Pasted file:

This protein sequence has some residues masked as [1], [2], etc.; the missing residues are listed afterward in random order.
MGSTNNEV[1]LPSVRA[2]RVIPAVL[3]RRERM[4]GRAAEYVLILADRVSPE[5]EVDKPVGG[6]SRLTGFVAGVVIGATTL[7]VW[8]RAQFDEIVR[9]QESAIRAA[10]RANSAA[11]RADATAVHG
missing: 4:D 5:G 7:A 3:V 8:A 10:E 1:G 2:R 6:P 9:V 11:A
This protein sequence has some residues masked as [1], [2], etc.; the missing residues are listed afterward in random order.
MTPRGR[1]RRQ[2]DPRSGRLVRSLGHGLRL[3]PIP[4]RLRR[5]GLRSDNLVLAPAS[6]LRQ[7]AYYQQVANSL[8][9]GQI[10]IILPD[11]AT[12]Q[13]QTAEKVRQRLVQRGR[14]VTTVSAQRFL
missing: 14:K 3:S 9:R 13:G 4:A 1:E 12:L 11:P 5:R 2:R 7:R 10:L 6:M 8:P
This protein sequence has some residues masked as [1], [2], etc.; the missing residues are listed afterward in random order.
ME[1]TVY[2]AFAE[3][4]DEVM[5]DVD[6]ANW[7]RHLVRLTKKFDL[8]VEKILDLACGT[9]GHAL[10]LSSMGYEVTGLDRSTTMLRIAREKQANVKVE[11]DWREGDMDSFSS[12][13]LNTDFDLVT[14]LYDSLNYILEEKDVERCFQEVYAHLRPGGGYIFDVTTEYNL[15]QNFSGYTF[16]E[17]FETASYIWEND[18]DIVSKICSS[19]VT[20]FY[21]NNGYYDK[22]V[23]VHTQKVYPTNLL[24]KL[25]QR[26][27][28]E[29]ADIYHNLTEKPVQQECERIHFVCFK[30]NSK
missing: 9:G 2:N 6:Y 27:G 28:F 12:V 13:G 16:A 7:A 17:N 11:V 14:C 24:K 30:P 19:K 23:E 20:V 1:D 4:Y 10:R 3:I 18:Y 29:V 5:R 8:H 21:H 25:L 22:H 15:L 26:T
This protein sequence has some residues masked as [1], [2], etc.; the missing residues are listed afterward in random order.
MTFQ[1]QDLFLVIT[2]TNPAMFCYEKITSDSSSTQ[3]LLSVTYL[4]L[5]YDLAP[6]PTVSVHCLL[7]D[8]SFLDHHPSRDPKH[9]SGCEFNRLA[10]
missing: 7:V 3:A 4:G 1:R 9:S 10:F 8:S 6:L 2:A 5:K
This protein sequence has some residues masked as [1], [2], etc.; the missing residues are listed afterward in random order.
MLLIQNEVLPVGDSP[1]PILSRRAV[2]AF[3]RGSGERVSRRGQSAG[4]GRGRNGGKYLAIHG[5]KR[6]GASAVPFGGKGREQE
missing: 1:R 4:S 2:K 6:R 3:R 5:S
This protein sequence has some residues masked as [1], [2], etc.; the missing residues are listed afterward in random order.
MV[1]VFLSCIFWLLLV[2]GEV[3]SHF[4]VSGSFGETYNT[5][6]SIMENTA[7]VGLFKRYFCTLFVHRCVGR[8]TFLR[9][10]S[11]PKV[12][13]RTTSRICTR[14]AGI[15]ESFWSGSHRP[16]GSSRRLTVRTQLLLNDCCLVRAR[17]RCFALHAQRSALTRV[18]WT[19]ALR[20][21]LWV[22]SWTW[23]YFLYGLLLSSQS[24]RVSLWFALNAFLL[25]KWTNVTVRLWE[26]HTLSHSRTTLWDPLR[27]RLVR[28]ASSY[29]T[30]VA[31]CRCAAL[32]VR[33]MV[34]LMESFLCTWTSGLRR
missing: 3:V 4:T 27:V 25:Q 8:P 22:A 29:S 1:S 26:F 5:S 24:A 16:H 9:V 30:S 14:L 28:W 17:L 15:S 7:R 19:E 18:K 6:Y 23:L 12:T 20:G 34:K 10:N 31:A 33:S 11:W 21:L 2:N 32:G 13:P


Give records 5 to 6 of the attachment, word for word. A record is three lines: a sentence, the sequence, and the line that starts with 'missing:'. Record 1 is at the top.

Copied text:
This protein sequence has some residues masked as [1], [2], etc.; the missing residues are listed afterward in random order.
MLLIQNEVLPVGDSP[1]PILSRRAV[2]AF[3]RGSGERVSRRGQSAG[4]GRGRNGGKYLAIHG[5]KR[6]GASAVPFGGKGREQE
missing: 1:R 4:S 2:K 6:R 3:R 5:S
This protein sequence has some residues masked as [1], [2], etc.; the missing residues are listed afterward in random order.
MV[1]VFLSCIFWLLLV[2]GEV[3]SHF[4]VSGSFGETYNT[5][6]SIMENTA[7]VGLFKRYFCTLFVHRCVGR[8]TFLR[9][10]S[11]PKV[12][13]RTTSRICTR[14]AGI[15]ESFWSGSHRP[16]GSSRRLTVRTQLLLNDCCLVRAR[17]RCFALHAQRSALTRV[18]WT[19]ALR[20][21]LWV[22]SWTW[23]YFLYGLLLSSQS[24]RVSLWFALNAFLL[25]KWTNVTVRLWE[26]HTLSHSRTTLWDPLR[27]RLVR[28]ASSY[29]T[30]VA[31]CRCAAL[32]VR[33]MV[34]LMESFLCTWTSGLRR
missing: 3:V 4:T 27:V 25:Q 8:P 22:A 29:S 1:S 26:F 5:S 24:A 16:H 9:V 30:S 14:L 28:W 17:L 15:S 7:R 19:E 18:K 6:Y 23:L 12:T 20:G 34:K 10:N 31:A 33:S 11:W 21:L 2:N 32:G 13:P